Bagram Ibatoulline's stunning illustration style is well matched to any fairy tale he sets his sights on, but especially so with this superb retelling of the Hans Christian Andersen fairy tale, The Snow Queen. This complex, powerful tale seems well suited to the holiday, this edition especially, which is ideal for giving as a gift. And, if you are reading or giving this to an older child who is an avid reader, be sure to suggest (or give!) Anne Ursu's brilliant middle-grade novel, Breadcrumbs, which is a contemporary retelling of Andersen's story, equally complex and powerful. The new Disney animated movie Frozen is also loosely based on Anderson's story.
MacDonald and Ibatoulline's retelling unfolds over 40 pages and takes about twice a long as a typical picture book to read out loud, so keep this in mind if you hunker down to read it to the kids in front of the fire one night. The "Once Upon a Time" beginning of The Snow Queen tells readers of a wicked troll and his creation, a mirror that makes everything good reflected by it look ugly and everything evil look appealing. The troll intends to taunt the angels in the heavens with it, but it breaks into millions of pieces, some as small as tiny grains of sand, some sharp splinters. Whenever a piece gets into someone's eye, that person will forever see everything distorted. If a piece pierces someone's heart, that heart will turn to ice.
The Snow Queen tells the story of best friends and neighbors Gerda and Kai. When a small bit of the mirror gets in his eye and a shard pierces Kai's heart, he turns on Gerda, cursing and shunning her. Kai flees Gerda's warm home where they have been talking with her grandmother about the Snow Queen and her powers and hops onto a sled that is pulled by the Snow Queen herself, forgetting completely the life he is leaving behind, and disappears. While everyone else assumes Kai has drowned in the river, Gerda is sure he is still alive. She takes her best, new red shoes and offers them to the river, hoping the river will tell her where he is, and her journey begins.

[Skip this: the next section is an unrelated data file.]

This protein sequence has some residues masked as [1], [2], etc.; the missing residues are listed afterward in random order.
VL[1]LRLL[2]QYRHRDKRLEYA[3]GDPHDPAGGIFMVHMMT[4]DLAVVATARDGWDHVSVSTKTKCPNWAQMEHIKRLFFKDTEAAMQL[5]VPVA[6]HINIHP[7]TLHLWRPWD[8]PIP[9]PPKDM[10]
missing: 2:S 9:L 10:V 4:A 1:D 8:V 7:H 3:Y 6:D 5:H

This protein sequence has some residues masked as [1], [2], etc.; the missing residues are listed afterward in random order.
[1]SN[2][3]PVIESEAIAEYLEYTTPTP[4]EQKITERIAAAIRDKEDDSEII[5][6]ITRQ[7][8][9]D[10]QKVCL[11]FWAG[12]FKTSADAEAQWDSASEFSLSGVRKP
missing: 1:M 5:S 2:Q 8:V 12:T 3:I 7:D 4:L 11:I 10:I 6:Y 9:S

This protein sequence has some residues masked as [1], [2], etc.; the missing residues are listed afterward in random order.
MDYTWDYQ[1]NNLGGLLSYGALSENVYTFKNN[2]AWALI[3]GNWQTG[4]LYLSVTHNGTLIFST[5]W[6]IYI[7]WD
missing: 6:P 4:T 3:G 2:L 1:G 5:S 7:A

Gerda travels down river and through kingdoms, roses and crows telling her that they know Kai is not dead, that they have seen him. Gerda is treated like a princess in one kingdom and given a golden carriage to travel in. When she is attacked by robbers, her life is spared so that she can be a companion to a spoiled robber girl with a menagerie of pets. At night the animals talk to Gerda, telling her where to go to find Kai.
Her journey takes her to Lapland on the back of a reindeer where a Finnish woman tells the reindeer that Gerda has the power to heal her friend within her, saying, "Look at all the animals and people who have served her. Look how far she has come, when she started out with nothing but bare feet. That is her true power." And indeed, when Gerda finds Kai sitting on the icy floor in the middle of the Snow Queen's palace, trying to form the word "eternity" from the shards of ice in front of him with the hopes of being freed from his imprisonment, it is her tears that fall on his chest, melting the shard of ice lodged in his heart. When he sees his best friend before him, his begins to cry himself, washing out the tiny shard of mirror that was in his eye. Gerda and Kai being their journey home, finding their city awash in the beauty of Springtime and, as they step through the doorway to their old homes where nothing has changed, they realize that they have changed. They are no longer children. But, they have each other.
Ibatoulline's illustrations are expansive, moving from the icy blues of winter and the Snow Queen to the golden spring as seen from a sunlit river then back to the frozen blues again. He captures the most moving moments of the story, drawing you into the world that Andersen has set before us.
Other books illustrated by Bagram Ibatoulline:
Don't miss this other Christmas story, < href="http://candlewick.com/cat.asp?mode=book&isbn=0763629200&browse=Title"target="_blank">Great Joyby Kate di Camillo
Source: Review Copy